South Africa Hosting the BRICS summit
During the white privilege era of apartheid, Clifton Beach had long been the default visual subject matter for South African tourism. Nestled under the famous Twelve Apostle mountains in Cape Town, the suburb of Clifton Beach arches back steeply away from the Atlantic Ocean facing west, giving every house a sublime view of the most spectacular sunsets you’re ever likely to see. The beach below is like a magnet to those who like a bronzed flesh parade.
And Cape Town being where it is, the light is incredible till well after 9 pm. It sounds perfect, right? But Clifton has a peculiar characteristic to it. Up until quite recently, the houses could only be constructed with wood.
During the cold war, Cape Town was considered to be a strategic vantage point because it stands at the nexus of two oceans. This means that, as far as shipping lanes are concerned, the Cape of Good Hope is in permanent peak rush hour mode. And it’s mostly Middle East oil traffic.
You may wonder what all this has to do with wooden houses.
Simply put, the relationship between the US and segregated South Africa was pretty solid. The Americans, ever suspicious of the ‘damned commie threat’ from the Soviet Union, insisted that they be allowed to install a battery of cannons and missile launchers to defend the virtue of the Fairest Cape. They wanted Clifton for this purpose, and they wanted to be able to install such weaponry within 24 hours of a clear and present danger.
Hence the wooden houses which could be reduced to rubble in no time at all, compared to that pesky cement stuff.
Fast forward to 2023. There is no white privilege anymore – legislated, that is – and US foreign policy is not the testosterone-fuelled, smiling bully it used to be. Clifton Beach’s almost-military past is also now something of an embarrassing joke to anyone around at the time.
The purpose of this story is to illustrate the profound geopolitical change that has occurred in Africa in the last generation, and particularly in South Africa.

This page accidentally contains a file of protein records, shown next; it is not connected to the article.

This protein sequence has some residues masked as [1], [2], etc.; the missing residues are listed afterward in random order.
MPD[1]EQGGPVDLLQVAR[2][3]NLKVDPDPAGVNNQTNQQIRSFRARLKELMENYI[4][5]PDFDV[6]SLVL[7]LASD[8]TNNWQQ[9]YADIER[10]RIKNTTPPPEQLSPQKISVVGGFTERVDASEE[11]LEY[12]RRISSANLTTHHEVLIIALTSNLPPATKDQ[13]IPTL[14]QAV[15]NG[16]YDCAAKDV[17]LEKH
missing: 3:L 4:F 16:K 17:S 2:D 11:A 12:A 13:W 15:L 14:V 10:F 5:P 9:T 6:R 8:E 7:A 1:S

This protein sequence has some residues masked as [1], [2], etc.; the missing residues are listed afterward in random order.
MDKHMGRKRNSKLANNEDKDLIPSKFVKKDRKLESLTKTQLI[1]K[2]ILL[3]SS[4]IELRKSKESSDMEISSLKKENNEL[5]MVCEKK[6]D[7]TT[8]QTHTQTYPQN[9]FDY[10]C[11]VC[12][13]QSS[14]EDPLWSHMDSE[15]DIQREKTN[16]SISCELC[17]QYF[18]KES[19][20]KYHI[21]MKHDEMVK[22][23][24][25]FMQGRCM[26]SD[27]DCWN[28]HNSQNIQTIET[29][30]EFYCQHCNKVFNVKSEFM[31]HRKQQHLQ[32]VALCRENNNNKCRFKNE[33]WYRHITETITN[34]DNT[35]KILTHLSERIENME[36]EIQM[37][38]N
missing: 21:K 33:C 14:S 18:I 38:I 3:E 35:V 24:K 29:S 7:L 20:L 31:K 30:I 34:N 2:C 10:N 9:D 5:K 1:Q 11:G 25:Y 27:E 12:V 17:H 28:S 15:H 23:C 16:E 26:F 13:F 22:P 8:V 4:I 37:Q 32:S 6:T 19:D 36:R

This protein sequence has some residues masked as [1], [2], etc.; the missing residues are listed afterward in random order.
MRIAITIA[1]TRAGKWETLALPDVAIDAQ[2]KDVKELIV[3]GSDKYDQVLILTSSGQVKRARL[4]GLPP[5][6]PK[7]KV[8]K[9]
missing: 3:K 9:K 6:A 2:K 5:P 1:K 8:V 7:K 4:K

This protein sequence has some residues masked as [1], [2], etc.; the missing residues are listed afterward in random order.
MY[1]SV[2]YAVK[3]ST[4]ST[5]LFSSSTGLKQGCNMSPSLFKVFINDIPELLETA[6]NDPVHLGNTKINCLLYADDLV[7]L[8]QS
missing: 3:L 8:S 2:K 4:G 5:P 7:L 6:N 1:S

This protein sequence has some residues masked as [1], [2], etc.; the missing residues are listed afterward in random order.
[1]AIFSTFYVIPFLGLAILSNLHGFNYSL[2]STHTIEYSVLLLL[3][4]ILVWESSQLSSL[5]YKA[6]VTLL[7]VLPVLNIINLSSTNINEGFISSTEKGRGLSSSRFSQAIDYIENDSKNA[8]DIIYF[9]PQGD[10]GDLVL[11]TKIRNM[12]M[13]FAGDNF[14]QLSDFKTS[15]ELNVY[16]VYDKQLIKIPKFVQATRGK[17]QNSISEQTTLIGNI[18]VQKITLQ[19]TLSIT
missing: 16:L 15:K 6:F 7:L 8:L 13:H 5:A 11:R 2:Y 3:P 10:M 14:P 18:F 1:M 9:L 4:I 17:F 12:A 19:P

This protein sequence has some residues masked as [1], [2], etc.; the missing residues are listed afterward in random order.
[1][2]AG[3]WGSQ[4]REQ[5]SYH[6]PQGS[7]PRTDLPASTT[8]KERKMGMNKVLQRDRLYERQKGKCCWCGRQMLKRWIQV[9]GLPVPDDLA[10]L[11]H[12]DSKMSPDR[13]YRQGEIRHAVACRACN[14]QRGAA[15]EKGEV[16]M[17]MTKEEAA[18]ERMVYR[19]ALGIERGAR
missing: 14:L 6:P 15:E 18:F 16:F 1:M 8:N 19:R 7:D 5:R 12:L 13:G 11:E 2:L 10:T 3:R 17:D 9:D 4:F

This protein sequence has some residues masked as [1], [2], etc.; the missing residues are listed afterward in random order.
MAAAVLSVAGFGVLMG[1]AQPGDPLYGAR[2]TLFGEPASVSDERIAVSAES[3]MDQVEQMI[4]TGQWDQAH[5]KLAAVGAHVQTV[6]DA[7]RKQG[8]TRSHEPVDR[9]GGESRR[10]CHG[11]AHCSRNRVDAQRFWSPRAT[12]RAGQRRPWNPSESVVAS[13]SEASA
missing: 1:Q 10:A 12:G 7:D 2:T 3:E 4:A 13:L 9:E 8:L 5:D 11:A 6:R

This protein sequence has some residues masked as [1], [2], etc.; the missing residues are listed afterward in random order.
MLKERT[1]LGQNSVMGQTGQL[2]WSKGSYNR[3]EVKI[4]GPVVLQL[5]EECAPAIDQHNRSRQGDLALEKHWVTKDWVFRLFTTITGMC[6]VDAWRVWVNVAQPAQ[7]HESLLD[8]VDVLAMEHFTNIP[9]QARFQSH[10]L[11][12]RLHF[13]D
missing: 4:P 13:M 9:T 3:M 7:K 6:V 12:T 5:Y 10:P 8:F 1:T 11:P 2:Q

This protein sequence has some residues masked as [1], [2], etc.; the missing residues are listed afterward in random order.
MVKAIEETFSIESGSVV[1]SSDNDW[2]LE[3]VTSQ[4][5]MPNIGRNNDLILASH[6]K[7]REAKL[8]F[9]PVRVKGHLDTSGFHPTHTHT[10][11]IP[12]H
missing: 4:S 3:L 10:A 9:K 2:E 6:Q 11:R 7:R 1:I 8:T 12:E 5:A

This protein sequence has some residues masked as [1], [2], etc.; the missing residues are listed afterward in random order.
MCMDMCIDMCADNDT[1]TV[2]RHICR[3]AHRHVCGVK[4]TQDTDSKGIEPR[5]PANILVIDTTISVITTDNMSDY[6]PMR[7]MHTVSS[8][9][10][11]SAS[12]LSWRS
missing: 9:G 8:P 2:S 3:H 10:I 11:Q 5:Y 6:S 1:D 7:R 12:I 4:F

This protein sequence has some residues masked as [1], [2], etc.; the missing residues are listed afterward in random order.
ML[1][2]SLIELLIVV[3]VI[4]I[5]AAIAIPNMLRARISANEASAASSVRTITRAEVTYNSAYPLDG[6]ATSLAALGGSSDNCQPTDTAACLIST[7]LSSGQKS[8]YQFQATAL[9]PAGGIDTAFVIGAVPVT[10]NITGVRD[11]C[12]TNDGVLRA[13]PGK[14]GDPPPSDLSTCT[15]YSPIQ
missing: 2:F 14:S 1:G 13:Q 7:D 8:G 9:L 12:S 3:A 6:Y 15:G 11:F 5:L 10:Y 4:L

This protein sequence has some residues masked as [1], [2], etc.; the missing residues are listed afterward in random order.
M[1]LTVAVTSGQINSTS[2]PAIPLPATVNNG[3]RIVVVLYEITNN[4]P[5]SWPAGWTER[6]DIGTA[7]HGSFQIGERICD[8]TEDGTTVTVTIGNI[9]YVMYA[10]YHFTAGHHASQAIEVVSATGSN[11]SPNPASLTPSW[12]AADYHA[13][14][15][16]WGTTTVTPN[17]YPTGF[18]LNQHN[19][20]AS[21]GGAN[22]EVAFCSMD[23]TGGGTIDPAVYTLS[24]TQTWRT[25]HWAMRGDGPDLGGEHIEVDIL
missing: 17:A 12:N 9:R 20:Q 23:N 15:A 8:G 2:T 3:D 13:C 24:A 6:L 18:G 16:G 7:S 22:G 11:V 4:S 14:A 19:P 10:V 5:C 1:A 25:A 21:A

Wealth and Poverty in the same neighborhood
South Africa hosting the BRICS summit is a testament to this change. Ironically, it’s happening in the suburb that took over Clifton’s status as the wealthiest place in Africa, Sandton. But it’s also testament to a government with problems. Having assumed the mantle of leadership under Nelson Mandela, is now on the brink of becoming a failed state for the second time. They’re desperate for foreign investment, and seemingly don’t mind if the country falls deeper into the debt trap diplomacy that has characterized much of Africa. So they’re putting on a bit of a show in Sandton, are the South Africans.
Putin proved to be a fly in the porridge last week, though. Landing in South African would have obliged the local police to arrest him for war crimes. But that problem was solved by Vladimir’s virtual presence. Not that there’s that much trade with Russia, anyway.
China is the real deal, as far as Ramaphosa’s government is concerned. You only have to turn your head 180 degrees in urban areas and you’ll see evidence of Chinese economic colonization.
South Africa hosting the summit is big local news because it lets the country put on a show. But a few kilometres away the worst of South Africa is very much on display in Alexandra. This is a poor township that reflects the country’s stature as having the highest levels of unemployment in the world. Not to mention a financial divide between the ‘haves’ and the ‘have nots’ so wide it appears the middle class is disappearing altogether. And did I mention the rampant corruption in the ruling party? Or the collapsed grid?
The Hit and Miss of BRICS
BRICS itself is a conundrum. This alliance is a much-needed economic bloc to prevent the politics of the dollar from continuing to run riot. But it still feels like a trial and error experiment. Competitive trade activities are putting a question mark behind the notion of unity. As are conflicting alliances with other countries, as reflected by Putin’s virtual attendance.
But the coalition’s existence is still vital, if only to balance political and economic influence throughout the world.
And if you believe that, you’ll believe anything.
Americans wanted gun turrets in Clifton. China wants hospitals in Soweto. It’s a no brainer, really. Even if the latter will prove more costly to the people of South Africa.
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